20th Century Fox

A deep-sea-diver movie is a close cousin to the greatest cinematic subgenre of all—the astronaut movie. The aesthetics are basically identical: Both rely on character actors decked out in chunky exploration suits, fumbling their way through postindustrial corridors while contending with loudly bleeping alerts from stern computer voices. Most important, both are set in harsh environments whose dangers are all the scarier for being unknown. William Eubank’s damp new horror film, Underwater, has all of those ingredients, and their presence was just enough to keep me entertained through a fundamentally silly 95 minutes at the theater.

Underwater could aptly be called Tunnel, given how much of it takes place in a series of anonymous tubes, but the existing title says all you need to know about the premise. This is a film that dares to ask the chilling question, “What if you were underwater and something really bad happened?” Norah Price (Kristen Stewart) is a mechanic living in a deep-sea base several miles under the ocean, where a faceless corporation has decided to drill deep into the Earth’s crust for reasons that are never quite specified. Plot-wise, it doesn’t matter, because Norah’s life as a subaquatic grunt is immediately disrupted. Every doohickey near her mysteriously explodes, and the undersea station starts flooding, leaving Norah and the other sweaty survivors to find their way to safety while being besieged by a mysterious force.

Stewart, sporting a blonde buzz cut and an inimitable glare, is her usual charming and offbeat self in the lead role; she’s a nice change of pace from the grumbly alpha male who typically heads up this kind of B-movie. The talented ensemble includes Jessica Henwick, John Gallagher Jr., and Vincent Cassel (one of cinema’s greatest weasels, here cast against type as the decent captain of whatever mission this team is on). It also, regrettably, features T. J. Miller, whose comic stylings had already grown very stale before he was accused of assault and sexual misconduct. (He has denied the allegations against him.) His presence here can be chalked up to the fact that Underwater was filmed almost three years ago, but that doesn’t make his penchant for agitated, smarmy line-readings any less exhausting.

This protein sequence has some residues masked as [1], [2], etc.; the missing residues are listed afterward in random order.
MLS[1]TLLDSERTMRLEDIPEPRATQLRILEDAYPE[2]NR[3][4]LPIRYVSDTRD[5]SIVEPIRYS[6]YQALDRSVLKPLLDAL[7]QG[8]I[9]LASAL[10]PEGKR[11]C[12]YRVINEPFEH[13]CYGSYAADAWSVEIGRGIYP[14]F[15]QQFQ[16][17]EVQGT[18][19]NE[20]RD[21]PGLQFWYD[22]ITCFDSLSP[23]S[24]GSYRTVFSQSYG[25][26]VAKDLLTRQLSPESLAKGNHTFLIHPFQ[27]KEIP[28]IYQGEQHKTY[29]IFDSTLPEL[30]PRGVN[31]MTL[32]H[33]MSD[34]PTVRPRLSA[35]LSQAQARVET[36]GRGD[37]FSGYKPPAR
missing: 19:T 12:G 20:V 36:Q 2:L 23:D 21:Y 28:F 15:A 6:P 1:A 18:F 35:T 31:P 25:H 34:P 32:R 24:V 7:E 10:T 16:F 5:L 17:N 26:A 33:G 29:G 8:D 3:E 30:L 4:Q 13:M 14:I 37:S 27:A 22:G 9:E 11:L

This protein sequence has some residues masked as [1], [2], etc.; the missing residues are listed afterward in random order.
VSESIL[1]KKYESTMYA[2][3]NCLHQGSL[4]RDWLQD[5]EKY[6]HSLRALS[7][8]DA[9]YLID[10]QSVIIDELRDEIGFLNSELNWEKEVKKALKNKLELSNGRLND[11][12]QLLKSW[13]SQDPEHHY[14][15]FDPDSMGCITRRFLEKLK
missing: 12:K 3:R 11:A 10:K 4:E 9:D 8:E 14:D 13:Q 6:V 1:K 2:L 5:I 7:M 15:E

Almost all of the dialogue in Underwater is inscrutable, because the sound mix is dominated by ominous groans and bangs as well as the occasional shrieking jump scare. There’s no need for narrative coherence, just technobabble nods at whatever the next task is—turning on backup power, or pressurizing the sea suits, or trudging across the ocean floor toward an escape pod. Eubank, whose past efforts include the small-budget indies Love and The Signal, finds a couple of inventive ways to kill off characters, and the eventual reveal of what’s been causing all the chaos (spoiler alert: It has tentacles and claws) is appropriately ghastly.

The paragon of this kind of movie (mid-budgeted sci-fi thriller in which a talented cast is picked off one by one) is Danny Boyle’s 2007 masterpiece Sunshine, a grim and quietly influential space-mission yarn. Underwater never rises to those heights, but it’s not bad for a project released in early January, when studios tend to discard critic-proof genre debris following the Christmas glut. Still, I could have done with a little more context for what, exactly, is going on at the bottom of the Pacific. The design elements of Underwater are obviously influenced by Alien, the film that introduced the rather revolutionary concept of space travel as a mundane, blue-collar job. While Underwater’s script (by Brian Duffield and Adam Cozad) makes clear that its characters are under a similar capitalist yoke, it mostly skirts past the creepier implications of what their employers are trying to accomplish by drilling deep into the planet.

A more coherent message might give Underwater more punch, but the action never slows down enough for it to get that cerebral. There’s always an emergency depressurization to confront, or a collapsed hallway to navigate, with a toothy monster possibly lurking around the corner. If not for the unusual setting and Stewart’s unique star presence, Underwater might feel completely anonymous. Fortunately, all that H2O suffices to give this goofy trifle a memorable sense of atmosphere.

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